Welcome to my blog all about the things I love to grow and cook. You'll find a collection of seasonal gluten-free, dairy-free and vegan-friendly recipe posts, as well as a round up of my gardening throughout the year. I wish you good reading, happy cooking and perfect planting!
Today is officially the meteorological end of winter, which means that tomorrow is the first day of spring; hoorah to that! It has been a very warm and sunny end to a month that has been one of the mildest Februarys on record across the whole of the UK. It has been a pleasure to be out-of-doors, so many birds are singing and there are many insects buzzing all round the garden.
Looking back over previous blog entries, I can see that every image I am posting this week is 2 to 4 weeks earlier than in previous posts. The snowdrops have been glorious this year, and have grown in thick white and green carpets both in the garden and in nearby hedgrows. For the first time I can recall I was able to detect their sweet and spicy fragrance as the sun shone on the blooms. I took this image a few days ago just as the fine weather started in earnest. The snowdrops in the sunny parts of the garden have gone over now, but there are a few clusters still lighting up the shady corners of the borders and under the thickest hedges.
It has been a good year for crocus too. The bulbs I planted last year in an old wooden barrel have put on a very colourful display. They have recently been joined by Tête-à-tête, which are also growing all round the garden, giving a sunny glow and a sweet aroma to many of the flower beds.
Last weekend I spotted the first tiny blue dot in one of the paths which was a sign that my favorite of all spring flowers, the Chionodoxa, were on their way. Sure enough, over the course of the next few days, small electric-blue clumps of star-shaped flowers have sprung up all over the place.
It’s not only the flowers that are excelling themselves this year, the rhubarb patch is very much alive and kicking. I love the bright red stems of the new shoots and curled leaves. The stems look tempting enough to eat already, but I will resist and be patient.
I have posted plenty of Hellebore pictures in the past, and I end my post this week with another one. This beauty was new to the garden last year and has only 3 flowers, but the blooms are delightful. I hope it thrives in its new location, and look forward to seeing more blooms in the future. Until next time, happy Spring 🙂
We had a lovely, blue-sky Easter weekend here in central Scotland; I was able to spend several hours working outside (without a coat!) and taking my images for this week’s post. However, come Easter Monday, the temperature dipped again, it snowed, and just about everything I photographed disappeared under a layer of white slush.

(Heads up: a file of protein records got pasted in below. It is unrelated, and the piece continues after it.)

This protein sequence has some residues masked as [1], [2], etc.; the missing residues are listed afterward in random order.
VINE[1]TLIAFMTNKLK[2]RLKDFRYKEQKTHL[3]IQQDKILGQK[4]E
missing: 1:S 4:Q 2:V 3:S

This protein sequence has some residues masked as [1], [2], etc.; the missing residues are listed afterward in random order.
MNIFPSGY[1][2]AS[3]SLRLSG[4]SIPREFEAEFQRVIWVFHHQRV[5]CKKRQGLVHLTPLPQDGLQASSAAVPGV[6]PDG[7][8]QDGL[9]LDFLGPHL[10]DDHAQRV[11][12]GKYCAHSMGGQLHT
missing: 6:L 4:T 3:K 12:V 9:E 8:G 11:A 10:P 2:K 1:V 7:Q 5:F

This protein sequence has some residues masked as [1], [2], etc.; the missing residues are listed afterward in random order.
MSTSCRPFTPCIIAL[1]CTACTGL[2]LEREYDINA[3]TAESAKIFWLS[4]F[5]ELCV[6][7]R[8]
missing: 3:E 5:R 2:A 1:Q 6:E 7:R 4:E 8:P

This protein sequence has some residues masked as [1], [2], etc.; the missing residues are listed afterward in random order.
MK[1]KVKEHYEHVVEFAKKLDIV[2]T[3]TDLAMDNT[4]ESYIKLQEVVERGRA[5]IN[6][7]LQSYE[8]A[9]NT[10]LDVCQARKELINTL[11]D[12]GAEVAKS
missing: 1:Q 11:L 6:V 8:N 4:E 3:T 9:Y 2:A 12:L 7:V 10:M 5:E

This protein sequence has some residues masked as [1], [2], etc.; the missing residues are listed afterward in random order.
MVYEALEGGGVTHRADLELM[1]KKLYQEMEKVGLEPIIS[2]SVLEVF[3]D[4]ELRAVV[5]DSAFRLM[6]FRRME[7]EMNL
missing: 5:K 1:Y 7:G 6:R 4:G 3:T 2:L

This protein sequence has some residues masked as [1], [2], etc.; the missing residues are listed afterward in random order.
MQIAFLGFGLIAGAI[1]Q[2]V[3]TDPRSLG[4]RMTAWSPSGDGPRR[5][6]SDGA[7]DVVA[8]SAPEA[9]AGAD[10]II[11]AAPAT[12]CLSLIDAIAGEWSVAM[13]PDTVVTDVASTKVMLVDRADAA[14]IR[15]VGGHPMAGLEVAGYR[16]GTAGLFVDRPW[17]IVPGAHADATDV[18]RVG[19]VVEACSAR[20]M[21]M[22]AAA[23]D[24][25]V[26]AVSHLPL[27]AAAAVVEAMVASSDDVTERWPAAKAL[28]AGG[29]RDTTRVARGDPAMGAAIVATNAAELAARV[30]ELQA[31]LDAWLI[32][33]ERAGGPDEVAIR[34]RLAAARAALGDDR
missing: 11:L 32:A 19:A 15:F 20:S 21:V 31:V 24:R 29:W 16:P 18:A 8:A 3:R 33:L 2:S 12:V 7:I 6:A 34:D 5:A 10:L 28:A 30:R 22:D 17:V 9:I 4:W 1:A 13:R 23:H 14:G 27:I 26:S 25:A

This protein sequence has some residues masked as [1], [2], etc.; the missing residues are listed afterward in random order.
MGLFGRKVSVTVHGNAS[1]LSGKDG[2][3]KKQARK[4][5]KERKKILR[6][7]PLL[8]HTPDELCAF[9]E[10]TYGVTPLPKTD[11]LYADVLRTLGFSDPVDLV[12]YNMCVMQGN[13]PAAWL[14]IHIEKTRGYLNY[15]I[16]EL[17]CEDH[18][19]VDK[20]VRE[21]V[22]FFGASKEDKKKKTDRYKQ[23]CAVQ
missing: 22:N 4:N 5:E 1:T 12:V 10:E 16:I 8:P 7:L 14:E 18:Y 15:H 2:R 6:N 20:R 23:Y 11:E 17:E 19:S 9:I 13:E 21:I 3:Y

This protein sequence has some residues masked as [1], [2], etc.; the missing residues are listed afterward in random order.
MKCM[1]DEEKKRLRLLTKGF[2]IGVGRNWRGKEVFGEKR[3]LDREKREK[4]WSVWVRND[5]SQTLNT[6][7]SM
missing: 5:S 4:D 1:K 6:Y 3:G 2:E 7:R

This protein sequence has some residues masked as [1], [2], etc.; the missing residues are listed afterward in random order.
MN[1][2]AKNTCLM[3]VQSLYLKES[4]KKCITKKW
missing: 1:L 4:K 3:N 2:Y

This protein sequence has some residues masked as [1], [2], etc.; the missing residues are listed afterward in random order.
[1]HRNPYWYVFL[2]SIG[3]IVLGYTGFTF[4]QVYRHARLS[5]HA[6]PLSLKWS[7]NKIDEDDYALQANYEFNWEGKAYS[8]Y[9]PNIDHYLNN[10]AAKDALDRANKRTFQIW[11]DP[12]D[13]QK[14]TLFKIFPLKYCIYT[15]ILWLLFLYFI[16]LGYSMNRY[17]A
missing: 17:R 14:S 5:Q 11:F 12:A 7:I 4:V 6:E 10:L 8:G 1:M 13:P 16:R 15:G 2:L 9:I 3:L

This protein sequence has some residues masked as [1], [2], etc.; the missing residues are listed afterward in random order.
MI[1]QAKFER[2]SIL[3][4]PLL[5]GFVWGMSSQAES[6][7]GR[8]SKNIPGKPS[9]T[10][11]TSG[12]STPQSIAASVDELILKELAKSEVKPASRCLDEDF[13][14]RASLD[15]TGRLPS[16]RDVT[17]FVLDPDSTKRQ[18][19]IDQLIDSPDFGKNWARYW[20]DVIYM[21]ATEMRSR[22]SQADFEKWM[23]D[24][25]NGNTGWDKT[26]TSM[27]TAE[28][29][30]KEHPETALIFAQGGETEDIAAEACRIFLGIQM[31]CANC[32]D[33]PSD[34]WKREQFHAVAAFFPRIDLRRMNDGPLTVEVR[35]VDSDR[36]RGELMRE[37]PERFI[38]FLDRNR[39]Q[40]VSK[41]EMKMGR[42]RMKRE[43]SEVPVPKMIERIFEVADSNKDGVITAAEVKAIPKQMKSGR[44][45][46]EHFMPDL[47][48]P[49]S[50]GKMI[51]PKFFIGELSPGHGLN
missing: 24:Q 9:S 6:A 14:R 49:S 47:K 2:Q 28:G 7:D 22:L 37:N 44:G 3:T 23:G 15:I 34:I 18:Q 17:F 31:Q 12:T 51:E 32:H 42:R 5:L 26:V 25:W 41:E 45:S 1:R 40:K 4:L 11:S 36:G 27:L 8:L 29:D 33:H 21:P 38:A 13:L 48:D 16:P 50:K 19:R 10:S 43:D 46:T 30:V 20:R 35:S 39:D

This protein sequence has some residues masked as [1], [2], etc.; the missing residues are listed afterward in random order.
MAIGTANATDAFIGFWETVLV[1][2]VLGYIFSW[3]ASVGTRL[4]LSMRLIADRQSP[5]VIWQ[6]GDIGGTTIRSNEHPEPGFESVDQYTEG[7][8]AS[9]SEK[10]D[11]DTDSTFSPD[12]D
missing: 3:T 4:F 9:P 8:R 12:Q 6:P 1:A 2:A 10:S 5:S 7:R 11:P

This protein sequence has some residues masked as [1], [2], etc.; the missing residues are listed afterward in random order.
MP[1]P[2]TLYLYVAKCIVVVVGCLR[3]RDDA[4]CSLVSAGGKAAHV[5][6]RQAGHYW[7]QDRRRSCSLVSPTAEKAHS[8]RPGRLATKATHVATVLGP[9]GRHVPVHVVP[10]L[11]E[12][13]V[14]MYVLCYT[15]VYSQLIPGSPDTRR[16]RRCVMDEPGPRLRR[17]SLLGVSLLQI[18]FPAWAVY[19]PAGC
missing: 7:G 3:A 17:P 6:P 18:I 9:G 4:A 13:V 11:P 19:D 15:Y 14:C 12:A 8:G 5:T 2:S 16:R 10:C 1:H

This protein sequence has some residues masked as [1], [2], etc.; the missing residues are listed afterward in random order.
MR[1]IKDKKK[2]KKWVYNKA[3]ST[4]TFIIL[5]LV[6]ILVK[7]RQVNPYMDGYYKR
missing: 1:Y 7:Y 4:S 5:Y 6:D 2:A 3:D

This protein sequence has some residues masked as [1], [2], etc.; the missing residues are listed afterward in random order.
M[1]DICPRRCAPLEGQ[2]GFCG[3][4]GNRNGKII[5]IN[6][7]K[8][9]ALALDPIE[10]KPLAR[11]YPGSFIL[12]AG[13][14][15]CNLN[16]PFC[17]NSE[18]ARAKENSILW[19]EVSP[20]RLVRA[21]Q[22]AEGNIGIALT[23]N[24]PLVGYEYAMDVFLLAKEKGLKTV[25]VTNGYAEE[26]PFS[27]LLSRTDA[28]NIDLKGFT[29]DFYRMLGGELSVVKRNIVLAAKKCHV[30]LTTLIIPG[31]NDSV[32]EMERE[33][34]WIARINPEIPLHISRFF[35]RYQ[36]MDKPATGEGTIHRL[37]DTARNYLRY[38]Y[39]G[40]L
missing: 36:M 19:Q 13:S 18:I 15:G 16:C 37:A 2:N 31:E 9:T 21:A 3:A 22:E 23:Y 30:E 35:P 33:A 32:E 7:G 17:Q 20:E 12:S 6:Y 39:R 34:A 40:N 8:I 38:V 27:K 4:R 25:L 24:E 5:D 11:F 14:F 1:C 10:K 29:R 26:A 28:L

I will never tire of these vibrant blue, star-shaped spring flowers. In the sun-light, they dazzle with vibrancy, and in the gloom, they take on an almost iridescent quality. They seem quite hardy and I can see that they haven’t been crushed by the weight of the snow.
It’s been a marvellous year for crocus. I have never known so many come into flower. Apart from the ones I transplanted into a wooden barrel last year, there are small clumps all over the garden which seemed to have appeared from nowhere. I think the Crocus fairies were busy planting when my back was turned.
Most of the spring flowers in my garden are shades of blue, yellow and white, but these tulips fellow are an exception. Always the first to flower, long before the rest of the tulips, and this year, ahead of the daffodils.
To round off my flowery post this week, I have a wonderful display of Hellebores again this year. They have been slow to open up, but are now in full bloom and glory. They are quite magnificent, and because they grow in the sheltered parts of the garden, they are not snow-bound 🙂 Have a good week.
Long before the bluebells flower, my garden is swathed in the electric-blue colour from the blooms of hundreds of Chionodoxa. Every spring these hardy, yet very tiny, bulbs sprout up everywhere: in the flower beds, up through the gravel in the paths, all over the rockery, and in the barren earth where nothing much else is growing yet. They seed themselves and seem to appear in greater numbers each March.
This weekend, the sun shone brightly and the Chionodoxa were in full bloom. I expect that by next weekend the blooms will have begun to fade and the bulbs will begin their retreat back into the ground where they will lay dormant until next year.
Whilst Chionodoxa like the open space and bright locations in the garden, Scilla prefer the shady parts which don’t get any direct sunshine. I found this newly opened little group growing amongst the roots of the Japanese Maple tree in the back garden. Scilla flowers lack the dazzling white star shape of the Chionodoxa petals, but they have an almost luminous quality, glowing from the shadows. Up close, you can see the tiny, glowing yellow centres; they were a true delight to discover.
One more spring flower that was at its peak this week is the Dogtooth Violet (Erythronium Dens Cannis). So pretty and dainty when it first opens with its hanging head of delicate pinky-lilac petals, but after a few days, it raises its head, turns up its petals and transforms into a slightly sinister-looking, upright bloom, revealing just how it gets its name. In my garden, it grows in a cluster on the rockery amidst all the Chionodoxa. These unusual looking “violets” with their strange spotty foliage make a striking contrast in amongst the bright blue and green of the tiny Chionodoxa.
One final image for this post: I saw my favourite insect in the garden today, also enjoying the sunshine. The first one this year, tucking into some aphids on a geranium leaf.